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Posts Tagged ‘gravel gardens’

Sunday, 13 July 2014

Garden Bloggers Fling, Portland

The itinerary for our bus was different than on the schedule.

The itinerary for our bus was different than on the schedule.

crossing one of Portland's many bridges.

crossing one of Portland’s many bridges.

Along many areas beside the city freeways, drifts of roses are planted.

Along many areas beside the city freeways, drifts of roses are planted.  (photo taken from the bus, of course)

John Kuzma Garden

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photo 1

As soon as I saw this garden, I again wanted to tear up all of my grass (as is usual when I see a gravel garden).  One of the main thing that stops me is that we cannot get decomposed granite or even washed gravel.  The only gravel around here is full of “fines” and is not the proper sort for building a garden like this (as far as I know).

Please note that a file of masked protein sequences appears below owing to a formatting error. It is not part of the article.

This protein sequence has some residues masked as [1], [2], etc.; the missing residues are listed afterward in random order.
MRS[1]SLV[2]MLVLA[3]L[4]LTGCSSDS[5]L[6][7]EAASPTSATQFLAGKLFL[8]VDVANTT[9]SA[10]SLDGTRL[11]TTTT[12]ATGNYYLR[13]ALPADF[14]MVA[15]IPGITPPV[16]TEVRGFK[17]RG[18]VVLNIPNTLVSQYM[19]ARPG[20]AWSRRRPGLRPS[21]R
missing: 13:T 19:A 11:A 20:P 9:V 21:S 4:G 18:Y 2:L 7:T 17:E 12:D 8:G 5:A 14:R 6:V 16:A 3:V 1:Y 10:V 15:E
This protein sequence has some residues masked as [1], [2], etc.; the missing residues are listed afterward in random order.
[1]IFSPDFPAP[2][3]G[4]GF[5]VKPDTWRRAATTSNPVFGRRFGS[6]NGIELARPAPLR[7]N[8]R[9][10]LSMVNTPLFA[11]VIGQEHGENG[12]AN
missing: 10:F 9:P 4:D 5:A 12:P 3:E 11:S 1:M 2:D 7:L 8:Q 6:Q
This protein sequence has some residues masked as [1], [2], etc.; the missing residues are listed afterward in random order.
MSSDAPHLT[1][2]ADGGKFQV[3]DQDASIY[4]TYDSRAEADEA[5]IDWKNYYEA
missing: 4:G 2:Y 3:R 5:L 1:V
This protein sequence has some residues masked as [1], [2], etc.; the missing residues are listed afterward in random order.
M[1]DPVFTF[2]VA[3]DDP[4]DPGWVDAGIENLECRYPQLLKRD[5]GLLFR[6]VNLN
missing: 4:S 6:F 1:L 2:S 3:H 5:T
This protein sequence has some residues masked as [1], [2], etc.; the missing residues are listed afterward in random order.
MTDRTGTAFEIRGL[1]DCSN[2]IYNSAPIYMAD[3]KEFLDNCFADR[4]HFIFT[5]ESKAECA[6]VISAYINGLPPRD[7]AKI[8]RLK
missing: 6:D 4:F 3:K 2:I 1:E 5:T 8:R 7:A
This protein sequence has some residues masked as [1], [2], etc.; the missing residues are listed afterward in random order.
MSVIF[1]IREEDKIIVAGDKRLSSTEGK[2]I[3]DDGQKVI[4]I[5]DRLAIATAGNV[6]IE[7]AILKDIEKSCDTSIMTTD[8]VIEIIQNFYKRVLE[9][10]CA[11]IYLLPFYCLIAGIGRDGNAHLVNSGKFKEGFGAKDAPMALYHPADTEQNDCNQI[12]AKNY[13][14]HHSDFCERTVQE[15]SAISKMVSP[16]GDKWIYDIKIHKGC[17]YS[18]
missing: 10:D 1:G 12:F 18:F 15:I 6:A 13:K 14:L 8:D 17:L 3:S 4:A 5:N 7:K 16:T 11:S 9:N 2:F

the bus arrives

the bus arrives and we are greeted by our host, John Kuzma

Allan's photo

Allan’s photo

Gravel drifts all the way to the street.

Gravel drifts all the way to the street.

Allan's photo

Allan’s photo

front

As we arrived, it began to rain.

taking shelter by the front door

taking shelter by the front door

Allan's photo

Allan’s photo

front porch, Allan's photo

front porch, Allan’s photo

the front garden

the front garden

Allan's photo, a rhodo for Steve and John

Allan’s photo, a rhodo for Steve and John

front

two

front

front

Allan's photo

Allan’s photo

Allan's photo

Allan’s photo

Now…walking around the side of the house:

side garden

side garden

And into the truly enormous back garden:

entering the back courtyard

entering the back courtyard

an elegant water feature

an elegant water feature

water

water

against the house

against the house

in the center of the courtyard

in the courtyard

court

And now into the upper level of the back garden:

just a few steps up

just a few steps up; I’d hardly had to do any stairs all day.

upper

cactus

orange

The garden was big enough to let us spread out.

The garden was big enough to let us spread out.  Also so nice and level for my walking comfort.

orange

house

 

crevice

 

crevice garden

crevice garden

crev

crev